It’s a bilingual Caribbean music fusion.
The musical styles of Jamaica and Cuba come alive in “Havana Meets Kingston,” the first ever full compilation album combining the sounds and rhythms of these two island nations. The creator — Australian dancehall deejay Mista Savona, was inspired to assemble a project after a 2013 trip to Cuba and hearing sounds that peaked his curiosity. That experience would light a bulb.
“I was sitting in a cafe in Havana and they were playing rumba music that was mainly percussion based, and I was daydreaming and imagining how the sounds of Nyabinghi drums from Jamaica would sound mixed with the rumba,” said Savona. “I realized straight away this was a special idea, and wondered if it had ever been done before.”
Upon returning back to Australia, the idea stuck with Savona and he began some research and concluded that a cross-cultural recording between the two nations did not exist. He eventually found his way back to Jamaica, recruiting some legendary Jamaican artists such as Sly and Robbie, Bongo Herman, and few more, to travel to Cuba with him for a week and a half to get started.
“We spent ten days at Egrem Studios in Havana, where Buena Vista Social Club was recorded 20 years ago,” he said. “Some of the very best of Cuba’s musicians came though the studio to sit on sessions — it was an incredible ten days and everything we recorded there has its own special magic.”
Though Cuba and Jamaica’s music are sung in different languages — Spanish, English, and Jamaican Patois respectively — with both countries retaining much of their African ancestry, there are some apparent similarities, according to Savona.
“Both of course have the same deep roots in African music, but have evolved quite separately over the centuries, especially from the 1950’s onwards when it became much more difficult for Jamaicans to travel into Cuba and vice versa,” he said. “An interesting one I discovered in the sessions is the very noticeable similarity in the role of the guiro in Cuba, and the rhythm guitar in Jamaica — both have an offbeat ‘chk chk’ pattern known as the skank in reggae, as well as a similar tone, that is an essential part of both island’s music.”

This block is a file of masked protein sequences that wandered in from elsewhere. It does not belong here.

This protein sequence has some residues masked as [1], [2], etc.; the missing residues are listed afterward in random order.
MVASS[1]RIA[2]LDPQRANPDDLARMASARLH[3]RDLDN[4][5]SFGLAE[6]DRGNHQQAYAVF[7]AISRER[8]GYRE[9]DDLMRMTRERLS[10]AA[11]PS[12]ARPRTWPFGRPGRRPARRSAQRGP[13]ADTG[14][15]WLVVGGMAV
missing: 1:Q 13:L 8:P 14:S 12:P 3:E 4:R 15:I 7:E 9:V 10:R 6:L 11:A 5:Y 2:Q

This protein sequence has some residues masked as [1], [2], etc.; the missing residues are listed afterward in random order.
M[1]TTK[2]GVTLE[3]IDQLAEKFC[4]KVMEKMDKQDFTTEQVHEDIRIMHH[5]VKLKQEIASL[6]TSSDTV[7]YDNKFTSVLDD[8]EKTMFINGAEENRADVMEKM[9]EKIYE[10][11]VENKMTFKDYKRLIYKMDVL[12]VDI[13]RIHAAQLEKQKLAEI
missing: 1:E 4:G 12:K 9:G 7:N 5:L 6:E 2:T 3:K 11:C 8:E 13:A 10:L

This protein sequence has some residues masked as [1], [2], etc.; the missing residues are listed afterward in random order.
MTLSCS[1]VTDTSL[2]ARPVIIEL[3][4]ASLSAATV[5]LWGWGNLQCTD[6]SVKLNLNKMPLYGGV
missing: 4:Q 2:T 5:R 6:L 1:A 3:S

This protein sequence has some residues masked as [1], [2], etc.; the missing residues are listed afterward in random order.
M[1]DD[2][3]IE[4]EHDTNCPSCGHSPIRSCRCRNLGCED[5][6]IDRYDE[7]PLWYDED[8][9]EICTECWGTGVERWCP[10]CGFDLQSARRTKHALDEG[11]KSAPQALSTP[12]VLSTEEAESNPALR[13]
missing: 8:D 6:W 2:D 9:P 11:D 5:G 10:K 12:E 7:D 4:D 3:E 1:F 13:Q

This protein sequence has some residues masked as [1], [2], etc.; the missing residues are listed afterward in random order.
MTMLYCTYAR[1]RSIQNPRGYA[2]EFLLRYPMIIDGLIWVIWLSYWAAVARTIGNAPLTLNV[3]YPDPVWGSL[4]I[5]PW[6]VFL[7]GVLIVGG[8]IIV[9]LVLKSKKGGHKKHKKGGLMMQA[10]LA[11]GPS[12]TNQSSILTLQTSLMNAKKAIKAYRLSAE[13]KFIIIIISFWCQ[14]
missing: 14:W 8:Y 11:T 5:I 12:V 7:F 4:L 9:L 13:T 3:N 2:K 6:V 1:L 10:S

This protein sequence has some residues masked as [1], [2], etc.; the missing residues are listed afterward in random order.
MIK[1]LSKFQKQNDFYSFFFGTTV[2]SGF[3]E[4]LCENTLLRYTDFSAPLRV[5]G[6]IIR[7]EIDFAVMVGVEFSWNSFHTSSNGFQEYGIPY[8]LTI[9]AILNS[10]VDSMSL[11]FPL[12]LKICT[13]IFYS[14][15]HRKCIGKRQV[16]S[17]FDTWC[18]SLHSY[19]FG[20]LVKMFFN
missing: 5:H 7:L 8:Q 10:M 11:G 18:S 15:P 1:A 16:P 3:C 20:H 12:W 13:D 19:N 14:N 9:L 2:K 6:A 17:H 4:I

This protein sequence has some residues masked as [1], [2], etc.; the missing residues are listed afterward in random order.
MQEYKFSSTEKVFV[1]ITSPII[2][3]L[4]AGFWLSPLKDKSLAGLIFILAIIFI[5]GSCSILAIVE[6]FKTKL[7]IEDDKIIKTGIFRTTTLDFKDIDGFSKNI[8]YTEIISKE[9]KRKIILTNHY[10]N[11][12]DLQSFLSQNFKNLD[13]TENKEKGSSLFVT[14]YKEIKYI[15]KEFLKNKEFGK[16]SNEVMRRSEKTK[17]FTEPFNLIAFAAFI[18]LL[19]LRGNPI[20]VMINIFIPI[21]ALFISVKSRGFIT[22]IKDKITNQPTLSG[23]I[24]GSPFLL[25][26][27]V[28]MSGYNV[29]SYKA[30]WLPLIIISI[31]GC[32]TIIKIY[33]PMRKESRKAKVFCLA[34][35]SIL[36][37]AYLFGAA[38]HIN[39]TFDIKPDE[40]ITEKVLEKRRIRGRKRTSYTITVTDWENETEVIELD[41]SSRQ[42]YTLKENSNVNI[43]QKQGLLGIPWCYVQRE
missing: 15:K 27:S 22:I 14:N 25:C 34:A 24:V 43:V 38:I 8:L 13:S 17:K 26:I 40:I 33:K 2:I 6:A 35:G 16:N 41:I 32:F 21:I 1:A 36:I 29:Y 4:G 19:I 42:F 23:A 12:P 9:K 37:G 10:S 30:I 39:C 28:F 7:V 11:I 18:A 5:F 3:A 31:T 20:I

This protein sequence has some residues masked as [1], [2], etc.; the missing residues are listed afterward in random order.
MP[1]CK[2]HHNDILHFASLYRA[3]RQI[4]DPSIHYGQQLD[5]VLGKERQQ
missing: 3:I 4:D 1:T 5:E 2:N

The lead single call “Carnival” demonstrates how he incorporates both cultures into the songs on this project.
“Every song on the album is a different balance of both. ‘Carnival’ is one of my favourite examples of this fusion, with a chorus sung in Spanish and the verses in Jamaican Patois. The instrumental music for this song is very much a Jamaican rockers feel, but with moments of Cuban montuno and Afro-Cuban percussion,” he said.
And the album is mixture of sounds that will keep its listeners at their feet, according to Savona.
“It’s a real mix of tempos and styles, but there is one common thread — an electricity and excitement that permeated all the recording sessions at Egrem Studios in Havana,” he said. “There was so much joy in the studio. The Cubans say an angel lives in the studio and blesses all the music recorded there. I now believe it.”
The unique sounds that come out of it is like no other, said Savona.
“‘Havana Meets Kingston’ sounds like nothing that has come before it. It’s a very unique project. I want people to listen to this album and really feel the joy of cross cultural collaboration,” he said. “Music is our universal language. This album is not just a celebration of Caribbean culture, it’s a celebration of life itself.”